19. The Simple Compounds
                                   of Carbon
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For more complex compounds a common name frequently will not exist, and the systematic nomenclature is the only solution.
The three isomers of pentane differ somewhat in chemical and physical properties, as the melting and boiling points in the margin of the preceding page indicate.

In a solid or liquid, hydrocarbon molecules are attracted to one another by weak van der Waals forces, which vary with the size and shape of the molecule. Notice that n-pentane is roughly sausage-shaped, whereas neopentane is a spherical ball.

Neopentane molecules pack better into a crystalline lattice, so more energy is required to melt the solid; thus its melting point is the highest of the three isomers. In contrast, in a liquid the long n-pentane sausages lie in closer contact with one another than the neopentane spheres do, so intermolecular van der Waals forces are stronger, and the boiling point of n-pentane is highest of all.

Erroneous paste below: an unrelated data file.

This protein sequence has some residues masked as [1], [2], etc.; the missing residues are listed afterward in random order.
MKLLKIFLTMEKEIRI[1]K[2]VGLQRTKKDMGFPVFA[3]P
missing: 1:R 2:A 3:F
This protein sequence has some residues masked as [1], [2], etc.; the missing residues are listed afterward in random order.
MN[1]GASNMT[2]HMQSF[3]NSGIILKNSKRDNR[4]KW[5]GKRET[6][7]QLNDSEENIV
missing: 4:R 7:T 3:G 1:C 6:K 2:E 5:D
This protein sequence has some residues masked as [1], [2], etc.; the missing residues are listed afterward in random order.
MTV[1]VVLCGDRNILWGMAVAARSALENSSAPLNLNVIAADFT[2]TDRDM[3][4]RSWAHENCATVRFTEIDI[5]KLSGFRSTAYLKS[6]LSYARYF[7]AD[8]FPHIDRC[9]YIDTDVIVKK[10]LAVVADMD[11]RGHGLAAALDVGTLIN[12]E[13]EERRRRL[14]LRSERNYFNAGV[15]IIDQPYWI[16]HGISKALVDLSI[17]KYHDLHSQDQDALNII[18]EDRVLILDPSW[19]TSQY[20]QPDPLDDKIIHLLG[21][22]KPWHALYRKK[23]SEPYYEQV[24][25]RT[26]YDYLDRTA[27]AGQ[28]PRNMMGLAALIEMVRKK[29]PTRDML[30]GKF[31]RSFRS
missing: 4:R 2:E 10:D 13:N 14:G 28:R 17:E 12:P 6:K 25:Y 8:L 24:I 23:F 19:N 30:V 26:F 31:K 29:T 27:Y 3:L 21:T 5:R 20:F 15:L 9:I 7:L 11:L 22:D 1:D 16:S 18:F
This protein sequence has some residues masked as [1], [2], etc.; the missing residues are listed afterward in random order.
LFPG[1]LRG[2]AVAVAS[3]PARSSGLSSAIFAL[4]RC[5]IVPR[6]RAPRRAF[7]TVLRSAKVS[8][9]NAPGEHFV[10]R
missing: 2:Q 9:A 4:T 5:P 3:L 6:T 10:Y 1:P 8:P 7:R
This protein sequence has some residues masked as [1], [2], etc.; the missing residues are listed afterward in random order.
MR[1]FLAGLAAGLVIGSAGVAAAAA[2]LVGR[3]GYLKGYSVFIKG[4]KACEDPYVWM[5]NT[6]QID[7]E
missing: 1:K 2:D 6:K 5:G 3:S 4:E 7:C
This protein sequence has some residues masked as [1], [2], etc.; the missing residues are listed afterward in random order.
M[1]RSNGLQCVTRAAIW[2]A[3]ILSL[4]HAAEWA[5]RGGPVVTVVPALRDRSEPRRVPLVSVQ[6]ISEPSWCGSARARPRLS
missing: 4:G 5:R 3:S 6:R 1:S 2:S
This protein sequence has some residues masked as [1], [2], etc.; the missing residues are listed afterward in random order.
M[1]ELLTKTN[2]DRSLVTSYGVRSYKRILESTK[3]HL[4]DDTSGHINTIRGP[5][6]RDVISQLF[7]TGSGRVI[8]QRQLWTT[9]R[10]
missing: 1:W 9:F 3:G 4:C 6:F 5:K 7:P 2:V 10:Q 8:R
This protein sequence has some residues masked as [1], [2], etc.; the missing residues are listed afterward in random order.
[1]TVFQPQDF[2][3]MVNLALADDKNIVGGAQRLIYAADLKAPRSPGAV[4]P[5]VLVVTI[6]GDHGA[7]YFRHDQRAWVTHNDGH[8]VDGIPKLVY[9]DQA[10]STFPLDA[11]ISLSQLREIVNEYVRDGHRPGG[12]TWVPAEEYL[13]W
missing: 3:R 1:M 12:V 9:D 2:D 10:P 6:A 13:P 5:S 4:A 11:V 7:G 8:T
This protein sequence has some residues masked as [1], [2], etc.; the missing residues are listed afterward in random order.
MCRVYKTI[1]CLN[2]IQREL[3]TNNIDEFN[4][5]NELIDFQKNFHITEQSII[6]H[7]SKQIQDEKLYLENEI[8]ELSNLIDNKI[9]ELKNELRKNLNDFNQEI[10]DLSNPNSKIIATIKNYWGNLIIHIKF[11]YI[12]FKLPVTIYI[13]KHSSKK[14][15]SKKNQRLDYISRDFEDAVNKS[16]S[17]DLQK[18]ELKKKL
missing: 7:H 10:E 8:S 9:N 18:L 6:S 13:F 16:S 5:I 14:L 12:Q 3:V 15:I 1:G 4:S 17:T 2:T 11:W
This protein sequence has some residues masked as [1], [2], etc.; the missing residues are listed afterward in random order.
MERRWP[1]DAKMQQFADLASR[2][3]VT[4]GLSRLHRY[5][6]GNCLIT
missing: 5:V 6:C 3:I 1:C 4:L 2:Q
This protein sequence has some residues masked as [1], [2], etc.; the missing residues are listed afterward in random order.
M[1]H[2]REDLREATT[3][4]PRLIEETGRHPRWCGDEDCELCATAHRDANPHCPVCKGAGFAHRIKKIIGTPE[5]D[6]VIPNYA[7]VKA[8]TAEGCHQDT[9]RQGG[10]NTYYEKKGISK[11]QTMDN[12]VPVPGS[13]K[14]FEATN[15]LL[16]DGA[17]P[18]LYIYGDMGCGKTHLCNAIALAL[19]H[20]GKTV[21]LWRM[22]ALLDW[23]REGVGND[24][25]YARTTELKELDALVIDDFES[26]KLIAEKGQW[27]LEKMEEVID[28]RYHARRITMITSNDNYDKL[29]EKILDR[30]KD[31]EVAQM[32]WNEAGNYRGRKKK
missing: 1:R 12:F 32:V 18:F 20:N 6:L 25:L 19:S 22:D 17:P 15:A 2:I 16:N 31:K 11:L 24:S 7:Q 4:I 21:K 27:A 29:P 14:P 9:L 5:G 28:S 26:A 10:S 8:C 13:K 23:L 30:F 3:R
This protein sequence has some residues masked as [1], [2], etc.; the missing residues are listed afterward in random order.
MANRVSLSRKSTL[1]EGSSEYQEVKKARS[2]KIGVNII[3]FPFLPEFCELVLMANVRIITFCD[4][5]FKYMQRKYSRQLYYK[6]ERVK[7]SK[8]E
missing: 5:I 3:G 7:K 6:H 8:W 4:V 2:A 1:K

Isopentane is intermediate in behavior. The number of ways of connecting atoms, and hence the number of isomers, increases astronomically with the number of carbon atoms. There are 2 butane isomers, 3 isomers of pentane, 5 hexanes, 9 heptanes, 18 octanes, 35 nonanes, 75 decanes, and 366,319 different structural isomers of eicosane, C20H42.

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